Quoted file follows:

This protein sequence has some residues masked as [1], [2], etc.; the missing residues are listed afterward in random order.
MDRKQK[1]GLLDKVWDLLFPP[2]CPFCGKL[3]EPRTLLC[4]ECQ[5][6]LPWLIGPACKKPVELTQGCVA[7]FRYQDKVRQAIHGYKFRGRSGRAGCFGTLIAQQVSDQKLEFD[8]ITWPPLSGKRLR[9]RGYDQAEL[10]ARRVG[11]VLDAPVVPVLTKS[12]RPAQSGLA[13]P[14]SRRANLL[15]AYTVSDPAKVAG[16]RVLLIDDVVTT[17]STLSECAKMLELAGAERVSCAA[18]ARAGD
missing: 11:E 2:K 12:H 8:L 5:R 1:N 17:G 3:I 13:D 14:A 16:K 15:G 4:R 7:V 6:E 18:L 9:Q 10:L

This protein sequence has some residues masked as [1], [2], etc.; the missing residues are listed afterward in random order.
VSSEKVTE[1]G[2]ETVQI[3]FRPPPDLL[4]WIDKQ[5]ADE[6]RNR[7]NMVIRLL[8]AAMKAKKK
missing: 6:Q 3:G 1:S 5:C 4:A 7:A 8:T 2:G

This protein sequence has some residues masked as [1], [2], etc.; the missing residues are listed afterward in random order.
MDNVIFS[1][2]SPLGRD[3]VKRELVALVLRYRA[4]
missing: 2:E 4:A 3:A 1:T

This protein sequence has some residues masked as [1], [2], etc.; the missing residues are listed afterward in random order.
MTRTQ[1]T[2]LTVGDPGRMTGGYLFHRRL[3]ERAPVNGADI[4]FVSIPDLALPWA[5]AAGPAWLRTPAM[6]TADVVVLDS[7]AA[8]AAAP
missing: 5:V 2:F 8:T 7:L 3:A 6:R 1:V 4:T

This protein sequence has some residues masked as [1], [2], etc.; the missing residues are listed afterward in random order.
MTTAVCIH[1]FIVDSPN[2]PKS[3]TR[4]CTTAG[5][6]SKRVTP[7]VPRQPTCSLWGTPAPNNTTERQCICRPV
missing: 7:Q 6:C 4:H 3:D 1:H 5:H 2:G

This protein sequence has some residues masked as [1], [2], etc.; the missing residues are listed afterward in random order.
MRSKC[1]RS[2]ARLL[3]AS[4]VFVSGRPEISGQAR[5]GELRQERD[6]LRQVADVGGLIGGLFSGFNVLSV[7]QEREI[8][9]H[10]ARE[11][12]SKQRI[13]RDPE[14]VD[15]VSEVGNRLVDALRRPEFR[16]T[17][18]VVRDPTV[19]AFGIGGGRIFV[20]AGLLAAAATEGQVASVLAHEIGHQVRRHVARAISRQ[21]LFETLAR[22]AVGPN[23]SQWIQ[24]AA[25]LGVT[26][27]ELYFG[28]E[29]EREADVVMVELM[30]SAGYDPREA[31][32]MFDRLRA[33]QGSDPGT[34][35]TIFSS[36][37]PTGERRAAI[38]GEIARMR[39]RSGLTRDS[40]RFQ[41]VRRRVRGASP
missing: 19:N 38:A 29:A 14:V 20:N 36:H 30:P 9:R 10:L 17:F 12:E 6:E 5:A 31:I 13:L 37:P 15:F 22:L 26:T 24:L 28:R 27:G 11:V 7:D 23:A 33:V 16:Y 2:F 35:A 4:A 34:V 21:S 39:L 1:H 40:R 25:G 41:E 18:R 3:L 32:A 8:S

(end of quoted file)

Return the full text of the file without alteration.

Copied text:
This protein sequence has some residues masked as [1], [2], etc.; the missing residues are listed afterward in random order.
MDRKQK[1]GLLDKVWDLLFPP[2]CPFCGKL[3]EPRTLLC[4]ECQ[5][6]LPWLIGPACKKPVELTQGCVA[7]FRYQDKVRQAIHGYKFRGRSGRAGCFGTLIAQQVSDQKLEFD[8]ITWPPLSGKRLR[9]RGYDQAEL[10]ARRVG[11]VLDAPVVPVLTKS[12]RPAQSGLA[13]P[14]SRRANLL[15]AYTVSDPAKVAG[16]RVLLIDDVVTT[17]STLSECAKMLELAGAERVSCAA[18]ARAGD
missing: 11:E 2:K 12:H 8:L 5:R 1:N 17:G 3:I 13:D 14:A 16:K 15:G 4:R 7:V 6:E 18:L 9:Q 10:L

This protein sequence has some residues masked as [1], [2], etc.; the missing residues are listed afterward in random order.
VSSEKVTE[1]G[2]ETVQI[3]FRPPPDLL[4]WIDKQ[5]ADE[6]RNR[7]NMVIRLL[8]AAMKAKKK
missing: 6:Q 3:G 1:S 5:C 4:A 7:A 8:T 2:G

This protein sequence has some residues masked as [1], [2], etc.; the missing residues are listed afterward in random order.
MDNVIFS[1][2]SPLGRD[3]VKRELVALVLRYRA[4]
missing: 2:E 4:A 3:A 1:T

This protein sequence has some residues masked as [1], [2], etc.; the missing residues are listed afterward in random order.
MTRTQ[1]T[2]LTVGDPGRMTGGYLFHRRL[3]ERAPVNGADI[4]FVSIPDLALPWA[5]AAGPAWLRTPAM[6]TADVVVLDS[7]AA[8]AAAP
missing: 5:V 2:F 8:T 7:L 3:A 6:R 1:V 4:T

This protein sequence has some residues masked as [1], [2], etc.; the missing residues are listed afterward in random order.
MTTAVCIH[1]FIVDSPN[2]PKS[3]TR[4]CTTAG[5][6]SKRVTP[7]VPRQPTCSLWGTPAPNNTTERQCICRPV
missing: 7:Q 6:C 4:H 3:D 1:H 5:H 2:G

This protein sequence has some residues masked as [1], [2], etc.; the missing residues are listed afterward in random order.
MRSKC[1]RS[2]ARLL[3]AS[4]VFVSGRPEISGQAR[5]GELRQERD[6]LRQVADVGGLIGGLFSGFNVLSV[7]QEREI[8][9]H[10]ARE[11][12]SKQRI[13]RDPE[14]VD[15]VSEVGNRLVDALRRPEFR[16]T[17][18]VVRDPTV[19]AFGIGGGRIFV[20]AGLLAAAATEGQVASVLAHEIGHQVRRHVARAISRQ[21]LFETLAR[22]AVGPN[23]SQWIQ[24]AA[25]LGVT[26][27]ELYFG[28]E[29]EREADVVMVELM[30]SAGYDPREA[31][32]MFDRLRA[33]QGSDPGT[34][35]TIFSS[36][37]PTGERRAAI[38]GEIARMR[39]RSGLTRDS[40]RFQ[41]VRRRVRGASP
missing: 19:N 38:A 29:A 14:V 20:N 36:H 30:P 9:R 10:L 17:F 12:E 6:E 5:A 31:I 13:L 37:P 15:F 22:L 26:T 24:L 28:R 27:G 11:V 7:D 23:A 33:V 16:Y 2:F 35:A 4:A 34:V 21:S 39:L 1:H 40:R 25:G 41:E 18:R 3:L 32:A 8:S